Our Turn: An icy classroom
On Friday, Feb. 21, Paul Ehlers came to our school, Northwoods Community Secondary School. Mr. Ehlers came to share some information with us about the caves on the shores of the Apostle Islands National Lakeshore. He came because, as a field study, our school is planning on going to the caves. Although this could have just been a “field trip,” our teachers wanted us to be able to get more out of it than just a fun experience. Our advisors wanted us to meet academic scope and sequence. Before we went, we needed to have some background knowledge on the subject of geology.
Mr. Ehlers told us a “little” bit about “How Caves Form”, “How Sandstone Forms”, “Where Sandstone is Located”, and “How Waves Affect the Cave Formations.” The title of the presentation was “Geologic History of Wisconsin-The Bayfield Sandstones.” However, it was much more than just that.
There were quite a few things that I found interesting in this presentation that I didn’t know before. I didn’t know that there was originally a mountain range in the higher regions of Wisconsin and evidence of volcanoes in Wausau 1.6 billion years ago. At another point there was also an ocean covering Wisconsin. The oldest rock found in Wisconsin was a piece of zircon and it is 4.6 billion years old.
Plate tectonic activity has operated since the Paleoproterozoic period. The Paleoproterozoic period was when the seven continents first stabilized. About 135 billion years ago (in geological time), the land masses started shifting. Some experts in the field of tectonic plates think that the shifting of the plates is going to continue to happen and that the plates will still move left and right due to the heat radiating from the center of the Earth. Others think that the movement will change the direction in which they move. I didn’t know that the Tectonic Plates move as fast as fingernails grow.
The ice encased caves near the Apostle Islands have three layers of Sandstone. Depending on how big or small, round or jagged, smooth or rough a granule of sandstone is, a geologist can figure out why that granule looks that way. The Chequamegon Sandstone is the top layer and is 1,000 feet thick. Next is the Devils Island Sandstone that is 300 feet thick. Lastly, there is the Orienta Sandstone that is 3,000 feet thick. The Devils Island Sandstone layer is the layer that the caves form in.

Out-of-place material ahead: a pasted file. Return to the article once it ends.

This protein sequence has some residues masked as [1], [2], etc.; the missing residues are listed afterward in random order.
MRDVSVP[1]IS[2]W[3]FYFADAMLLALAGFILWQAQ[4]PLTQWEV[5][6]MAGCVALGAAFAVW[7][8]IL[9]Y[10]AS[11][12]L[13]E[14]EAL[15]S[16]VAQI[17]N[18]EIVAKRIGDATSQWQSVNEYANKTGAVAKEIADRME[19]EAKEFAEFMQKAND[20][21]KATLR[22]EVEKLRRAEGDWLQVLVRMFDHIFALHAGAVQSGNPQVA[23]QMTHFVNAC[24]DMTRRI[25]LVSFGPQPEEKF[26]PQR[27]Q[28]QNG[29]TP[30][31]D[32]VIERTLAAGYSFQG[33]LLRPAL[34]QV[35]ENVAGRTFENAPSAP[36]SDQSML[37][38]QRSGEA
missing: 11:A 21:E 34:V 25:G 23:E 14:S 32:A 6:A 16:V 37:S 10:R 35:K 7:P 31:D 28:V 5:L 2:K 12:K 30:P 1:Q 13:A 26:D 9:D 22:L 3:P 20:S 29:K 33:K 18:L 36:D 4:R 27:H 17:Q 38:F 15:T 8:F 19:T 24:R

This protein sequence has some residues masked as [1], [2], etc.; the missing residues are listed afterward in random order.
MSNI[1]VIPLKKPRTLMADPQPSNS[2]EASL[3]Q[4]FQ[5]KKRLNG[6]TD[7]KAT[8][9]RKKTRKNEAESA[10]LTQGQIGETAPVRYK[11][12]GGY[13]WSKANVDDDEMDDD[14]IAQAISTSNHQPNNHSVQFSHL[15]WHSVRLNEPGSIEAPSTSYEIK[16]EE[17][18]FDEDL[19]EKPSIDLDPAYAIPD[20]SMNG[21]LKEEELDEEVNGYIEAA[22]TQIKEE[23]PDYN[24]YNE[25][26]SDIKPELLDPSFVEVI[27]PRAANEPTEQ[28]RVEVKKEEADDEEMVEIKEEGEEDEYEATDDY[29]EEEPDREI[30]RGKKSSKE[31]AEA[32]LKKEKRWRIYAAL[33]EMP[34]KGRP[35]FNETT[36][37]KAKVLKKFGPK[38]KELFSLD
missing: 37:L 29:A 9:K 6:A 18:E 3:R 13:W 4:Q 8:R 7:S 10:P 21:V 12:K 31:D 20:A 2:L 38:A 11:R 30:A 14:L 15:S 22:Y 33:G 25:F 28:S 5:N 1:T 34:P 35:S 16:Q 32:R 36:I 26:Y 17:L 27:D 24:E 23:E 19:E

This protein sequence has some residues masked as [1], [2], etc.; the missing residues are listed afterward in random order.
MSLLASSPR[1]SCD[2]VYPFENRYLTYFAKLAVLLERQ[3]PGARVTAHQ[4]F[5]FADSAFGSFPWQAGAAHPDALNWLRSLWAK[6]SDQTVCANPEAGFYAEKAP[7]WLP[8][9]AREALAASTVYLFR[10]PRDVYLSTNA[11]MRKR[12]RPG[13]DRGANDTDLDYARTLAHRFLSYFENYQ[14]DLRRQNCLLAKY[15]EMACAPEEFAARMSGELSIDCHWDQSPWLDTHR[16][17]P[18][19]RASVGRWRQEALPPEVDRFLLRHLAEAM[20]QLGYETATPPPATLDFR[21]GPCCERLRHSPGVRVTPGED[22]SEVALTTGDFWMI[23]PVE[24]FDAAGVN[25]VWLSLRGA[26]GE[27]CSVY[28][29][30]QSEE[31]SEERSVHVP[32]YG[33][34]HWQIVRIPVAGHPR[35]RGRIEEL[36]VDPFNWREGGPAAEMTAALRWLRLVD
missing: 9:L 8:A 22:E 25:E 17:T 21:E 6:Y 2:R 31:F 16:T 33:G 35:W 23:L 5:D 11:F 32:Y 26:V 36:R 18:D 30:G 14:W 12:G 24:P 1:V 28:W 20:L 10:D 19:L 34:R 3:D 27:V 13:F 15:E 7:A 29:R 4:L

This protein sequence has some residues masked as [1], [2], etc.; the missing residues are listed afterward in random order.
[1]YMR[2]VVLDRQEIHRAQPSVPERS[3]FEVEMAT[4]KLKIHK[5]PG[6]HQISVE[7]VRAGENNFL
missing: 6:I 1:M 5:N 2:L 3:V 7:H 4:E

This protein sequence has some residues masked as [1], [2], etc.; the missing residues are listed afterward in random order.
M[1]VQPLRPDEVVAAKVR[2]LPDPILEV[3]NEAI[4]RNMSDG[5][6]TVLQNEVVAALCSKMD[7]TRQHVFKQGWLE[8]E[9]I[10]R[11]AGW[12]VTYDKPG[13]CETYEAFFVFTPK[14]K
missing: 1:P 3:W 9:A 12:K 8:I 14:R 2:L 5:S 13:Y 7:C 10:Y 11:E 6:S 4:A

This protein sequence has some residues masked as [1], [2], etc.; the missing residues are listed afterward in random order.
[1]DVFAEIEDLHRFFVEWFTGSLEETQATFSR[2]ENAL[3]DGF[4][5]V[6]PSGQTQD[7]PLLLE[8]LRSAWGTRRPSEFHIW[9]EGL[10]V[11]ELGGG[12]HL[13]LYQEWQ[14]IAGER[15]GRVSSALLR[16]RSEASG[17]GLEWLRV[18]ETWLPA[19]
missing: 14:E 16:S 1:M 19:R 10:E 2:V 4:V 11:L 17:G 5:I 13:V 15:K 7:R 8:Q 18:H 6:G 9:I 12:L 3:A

According to Mr. Ehlers, the Bayfield Group of Sandstone is irregularly bedded. In order to form a sea cave, the host rock must first contain a weak zone, or soft spot. The driving force in littoral cave development, in this case, is wave action. Mr. Ehlers showed us a few pictures of the ice caves and some of the ice that makes these caves so famous was halfway up the side of the sandstone. The sandstone has water in it. The clay doesn’t let the water through, so the water drips through the sandstone layer and as it keeps flowing, the end keeps freezing; creating the icicles. Sandstone has a porosity of 30 percent. Porosity is when something, in this case sandstone, has the ability to absorb water. Also in the pictures that Mr. Ehlers showed us, there was ice that was differently colored. Some of the ice was blue and some was brown. Mr. Ehlers said that the blue ice was blue because it was reflecting the sky. He said that the brown ice was brown because of the dirt that was washed/pulled down the cliff by water. Mr. Ehlers also said that almost all rocks have some amount of iron in them. That may be another reason why some of the ice is colored brown.
On March 7, we went to the ice caves and experienced one of the most amazing sites ever; the Apostle Islands National Lakeshore. The ice around and in the caves was very slick. Falling was basically unavoidable. The background knowledge of the caves that I was given didn’t really change the experience that I had at the caves, but the knowledge helped me with the project that we did about the ice caves later. I believe that the caves were a great treat to see. Hopefully, all who were able to see the ice caves with us enjoyed their experience.